The country’s smallest operator, 3, just grew significantly through the acquisition of number-three player Orange. However, regulatory approval was conditional on a new entrant taking hold later this year, and number-two player T-Mobile is also deeply unhappy about aspects of the takeover.
Carriers are struggling to match the demand for data with pricing plans that keep their profits up. Over the top services like Viber and WhatsApp are causing even more pain, but 3 Hong Kong may have found a solution that would work for everyone.
New mobile data service Samba has launched in the U.K. with a novel idea — agree to watch a few ads, and it will give you free data. But while the company hopes it’s on track for glory, the path it’s taking is littered with bodies.
Swedish wireless companies, in an effort to satisfy the nation’s consumer ombudsman, have come up with what they’re hoping is a better representation of wireless broadband speeds, what they’ve dubbed the “practical maximum speed.” In most countries, network operators advertise their wireless speeds based on the maximum levels achieved in the lab, which is the equivalent of advertising the maximum amount of weight lost by people shown in weight-loss commercials as typical. But in reality, wireless broadband speeds depend on several constantly changing variables, such as how far a person is from a tower and how many people are on the network at any point in time.
So to help consumers get a better sense of what they’re really buying, earlier this month, the ombudsman, Gunnar Larsson, said that Tele2, Telenor, Telia and 3 shouldn’t be allowed to advertise theoretical maximum speeds. Using the maximum speeds for an HSPA network, for example, means operators are advertising speeds of up to 7.2 Mbps down. But I’m not convinced the Swedish operators are being all that transparent with their ombudsman, either, for they have decided that the “practical maximum speed” of an HSPA network is some 6 Mbps. Read More about Everything’s Relative, Especially Wireless Broadband Speeds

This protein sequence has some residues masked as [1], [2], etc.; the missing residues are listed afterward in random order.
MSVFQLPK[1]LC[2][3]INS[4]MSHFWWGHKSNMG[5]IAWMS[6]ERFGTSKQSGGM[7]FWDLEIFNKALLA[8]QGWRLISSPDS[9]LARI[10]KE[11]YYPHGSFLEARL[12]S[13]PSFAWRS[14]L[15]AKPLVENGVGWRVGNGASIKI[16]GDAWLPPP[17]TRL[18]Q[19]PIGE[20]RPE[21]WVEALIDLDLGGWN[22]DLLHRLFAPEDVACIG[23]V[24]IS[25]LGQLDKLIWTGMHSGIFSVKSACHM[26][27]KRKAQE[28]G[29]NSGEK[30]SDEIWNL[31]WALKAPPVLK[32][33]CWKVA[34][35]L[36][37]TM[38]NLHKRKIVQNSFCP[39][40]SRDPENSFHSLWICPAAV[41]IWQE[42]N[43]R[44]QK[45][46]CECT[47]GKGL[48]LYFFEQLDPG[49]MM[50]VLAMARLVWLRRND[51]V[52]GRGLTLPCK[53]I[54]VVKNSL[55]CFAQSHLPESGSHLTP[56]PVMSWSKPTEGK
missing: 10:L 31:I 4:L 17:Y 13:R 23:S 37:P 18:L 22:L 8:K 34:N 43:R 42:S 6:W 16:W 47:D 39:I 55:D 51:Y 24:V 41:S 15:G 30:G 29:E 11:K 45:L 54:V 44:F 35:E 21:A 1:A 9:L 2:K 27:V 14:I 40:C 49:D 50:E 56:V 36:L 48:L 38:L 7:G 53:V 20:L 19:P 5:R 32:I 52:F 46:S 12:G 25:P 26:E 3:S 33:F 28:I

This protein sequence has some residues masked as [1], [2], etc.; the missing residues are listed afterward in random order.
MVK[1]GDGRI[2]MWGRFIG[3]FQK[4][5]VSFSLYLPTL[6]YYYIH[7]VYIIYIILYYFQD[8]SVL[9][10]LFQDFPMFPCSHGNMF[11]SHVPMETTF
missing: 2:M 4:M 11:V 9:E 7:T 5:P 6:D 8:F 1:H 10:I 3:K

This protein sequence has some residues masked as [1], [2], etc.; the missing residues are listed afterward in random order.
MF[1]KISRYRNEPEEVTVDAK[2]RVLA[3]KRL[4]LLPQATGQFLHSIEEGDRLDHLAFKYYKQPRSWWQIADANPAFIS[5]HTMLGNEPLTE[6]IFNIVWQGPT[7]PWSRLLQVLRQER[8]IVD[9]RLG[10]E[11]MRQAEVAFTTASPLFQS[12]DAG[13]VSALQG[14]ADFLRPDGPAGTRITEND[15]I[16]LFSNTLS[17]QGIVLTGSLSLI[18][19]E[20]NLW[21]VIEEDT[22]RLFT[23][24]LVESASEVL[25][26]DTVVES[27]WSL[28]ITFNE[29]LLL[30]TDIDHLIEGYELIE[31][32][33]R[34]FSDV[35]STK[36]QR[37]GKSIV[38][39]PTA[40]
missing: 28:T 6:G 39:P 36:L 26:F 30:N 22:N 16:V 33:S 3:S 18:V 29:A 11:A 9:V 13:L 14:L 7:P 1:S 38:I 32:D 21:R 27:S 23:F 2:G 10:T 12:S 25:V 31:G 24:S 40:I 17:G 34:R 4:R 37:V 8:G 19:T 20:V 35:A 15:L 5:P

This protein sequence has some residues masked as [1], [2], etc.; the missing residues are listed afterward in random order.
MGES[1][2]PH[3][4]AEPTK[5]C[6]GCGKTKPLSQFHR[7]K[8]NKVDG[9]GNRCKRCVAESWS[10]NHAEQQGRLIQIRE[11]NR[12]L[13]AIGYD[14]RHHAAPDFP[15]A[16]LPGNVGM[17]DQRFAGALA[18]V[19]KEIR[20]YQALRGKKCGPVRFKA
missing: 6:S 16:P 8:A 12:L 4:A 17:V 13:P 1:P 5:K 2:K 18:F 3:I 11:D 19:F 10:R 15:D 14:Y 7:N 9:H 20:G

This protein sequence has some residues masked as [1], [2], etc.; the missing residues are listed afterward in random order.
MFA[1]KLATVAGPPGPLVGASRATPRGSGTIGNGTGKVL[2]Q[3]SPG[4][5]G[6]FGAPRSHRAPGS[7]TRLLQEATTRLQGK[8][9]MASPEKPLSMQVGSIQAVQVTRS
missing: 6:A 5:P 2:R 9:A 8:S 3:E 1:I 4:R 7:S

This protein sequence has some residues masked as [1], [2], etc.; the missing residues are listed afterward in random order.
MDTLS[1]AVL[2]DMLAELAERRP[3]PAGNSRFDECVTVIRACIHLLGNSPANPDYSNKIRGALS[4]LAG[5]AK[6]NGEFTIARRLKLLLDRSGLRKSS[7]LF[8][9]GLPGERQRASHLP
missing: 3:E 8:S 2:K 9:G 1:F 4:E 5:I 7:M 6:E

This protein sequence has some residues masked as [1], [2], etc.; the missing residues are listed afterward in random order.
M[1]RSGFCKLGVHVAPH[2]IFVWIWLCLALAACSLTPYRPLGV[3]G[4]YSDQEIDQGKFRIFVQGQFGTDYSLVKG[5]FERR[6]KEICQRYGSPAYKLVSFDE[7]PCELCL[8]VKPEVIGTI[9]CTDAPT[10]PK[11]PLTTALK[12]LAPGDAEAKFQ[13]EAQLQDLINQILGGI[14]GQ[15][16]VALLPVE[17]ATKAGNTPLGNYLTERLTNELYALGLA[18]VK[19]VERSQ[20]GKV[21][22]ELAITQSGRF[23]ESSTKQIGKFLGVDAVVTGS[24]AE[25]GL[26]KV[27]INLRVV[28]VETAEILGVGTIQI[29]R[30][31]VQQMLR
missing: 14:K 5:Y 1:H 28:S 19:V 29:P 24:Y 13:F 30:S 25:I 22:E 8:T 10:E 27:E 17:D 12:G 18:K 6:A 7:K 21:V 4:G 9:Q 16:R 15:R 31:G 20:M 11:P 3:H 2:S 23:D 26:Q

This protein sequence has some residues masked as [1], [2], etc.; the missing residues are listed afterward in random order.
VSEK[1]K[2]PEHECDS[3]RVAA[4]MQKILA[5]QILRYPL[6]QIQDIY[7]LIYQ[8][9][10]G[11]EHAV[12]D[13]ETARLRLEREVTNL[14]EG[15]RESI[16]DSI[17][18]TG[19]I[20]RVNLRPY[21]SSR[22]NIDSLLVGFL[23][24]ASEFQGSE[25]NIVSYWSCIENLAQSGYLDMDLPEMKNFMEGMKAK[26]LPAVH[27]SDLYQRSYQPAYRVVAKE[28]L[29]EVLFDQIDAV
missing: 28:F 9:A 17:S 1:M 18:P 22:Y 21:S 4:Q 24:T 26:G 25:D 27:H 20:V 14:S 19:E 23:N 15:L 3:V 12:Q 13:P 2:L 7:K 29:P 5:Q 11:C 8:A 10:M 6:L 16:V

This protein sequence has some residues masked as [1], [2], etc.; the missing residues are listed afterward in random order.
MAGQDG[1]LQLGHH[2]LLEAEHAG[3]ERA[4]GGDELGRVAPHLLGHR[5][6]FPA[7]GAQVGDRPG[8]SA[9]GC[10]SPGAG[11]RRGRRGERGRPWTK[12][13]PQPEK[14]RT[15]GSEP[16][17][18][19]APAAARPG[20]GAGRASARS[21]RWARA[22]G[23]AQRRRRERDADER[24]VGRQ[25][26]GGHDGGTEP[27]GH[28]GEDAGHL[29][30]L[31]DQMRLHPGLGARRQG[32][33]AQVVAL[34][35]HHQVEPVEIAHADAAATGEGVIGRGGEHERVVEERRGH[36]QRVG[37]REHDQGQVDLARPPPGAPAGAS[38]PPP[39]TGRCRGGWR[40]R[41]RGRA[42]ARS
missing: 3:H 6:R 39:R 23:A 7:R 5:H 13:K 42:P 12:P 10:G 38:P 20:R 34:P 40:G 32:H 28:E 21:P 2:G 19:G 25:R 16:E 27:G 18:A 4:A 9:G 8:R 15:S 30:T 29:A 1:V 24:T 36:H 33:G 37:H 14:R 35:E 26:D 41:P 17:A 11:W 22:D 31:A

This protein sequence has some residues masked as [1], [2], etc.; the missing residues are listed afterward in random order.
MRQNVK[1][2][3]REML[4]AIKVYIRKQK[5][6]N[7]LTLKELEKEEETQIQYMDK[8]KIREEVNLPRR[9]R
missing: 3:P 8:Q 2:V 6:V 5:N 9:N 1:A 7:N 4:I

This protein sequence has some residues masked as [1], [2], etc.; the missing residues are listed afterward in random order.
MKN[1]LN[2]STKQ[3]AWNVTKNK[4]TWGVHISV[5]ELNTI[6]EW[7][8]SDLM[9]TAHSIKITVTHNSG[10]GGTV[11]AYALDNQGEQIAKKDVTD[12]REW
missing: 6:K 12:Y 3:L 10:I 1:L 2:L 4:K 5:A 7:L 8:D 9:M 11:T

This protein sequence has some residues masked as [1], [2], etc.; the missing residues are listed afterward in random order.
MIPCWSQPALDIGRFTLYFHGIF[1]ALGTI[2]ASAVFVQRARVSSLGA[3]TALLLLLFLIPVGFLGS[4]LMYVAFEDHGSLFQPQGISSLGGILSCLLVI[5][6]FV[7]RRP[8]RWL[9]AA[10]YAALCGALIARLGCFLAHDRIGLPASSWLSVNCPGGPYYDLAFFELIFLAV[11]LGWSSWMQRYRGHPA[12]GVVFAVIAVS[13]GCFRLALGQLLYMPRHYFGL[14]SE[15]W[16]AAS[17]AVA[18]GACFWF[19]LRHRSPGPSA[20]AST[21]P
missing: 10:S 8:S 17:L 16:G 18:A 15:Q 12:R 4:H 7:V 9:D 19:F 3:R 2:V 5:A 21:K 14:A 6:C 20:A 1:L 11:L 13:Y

Ever since Skype’s iPhone client enabled Skype-to-Skype calls (and send IMs) for free over Wi-Fi, I’ve been wondering what the next step towards the mobilization of Skype would be. The answer came today by the way of 3 UK, a 3G wireless operator. The company unveiled a new $3, Skype-enabled SIM card that will allow anyone to make Skype-to-Skype calls and send IMs from any phone on 3’s wireless broadband network. Of course, for the service to work, mobile subscribers would have to buy 3’s data plans, which are often more expensive than those just for voice. Skype accounts for 1.5 million minutes on the 3 network everyday. Read More about 3 of UK Marries Itself to Skype; Shakes Up the Mobile Market
While the emergence of VoIP, or voice-over-Internet protocol, technology has already helped push down the cost of making a phone call, now it’s starting to have a deflationary impact on the world of mobile, where call charges remain stubbornly high. We at GigaOM are constantly tinkering with these mobile services, so we’ve put together a list of seven mobile VoIP apps that we think you’ll find handy. Continue Reading
[qi:90] Now that eBay (EBAY) has admitted that it overpaid for Skype, it is time for the company to start trying to recover some of its investment. The best way for them to do that is by milking the Skype brand — like with the so-called Skype Phone.
It appears that UK mobile operator 3 is ready to launch an iSkoot-powered, Skype-branded phone on Oct. 29 in London, and is sending out press invites. 3 is being coy, but some folks can see right through them. 3 has been offering iSkoot-based Skype on some of its phones for a while now, though it isn’t clear how that experiment is going. It would be interesting to see what it looks like, and the idea of a device that has all of Skype’s functions built into a mobile phone isn’t all that bad.
Now where else do you think the Skype brand can be applied?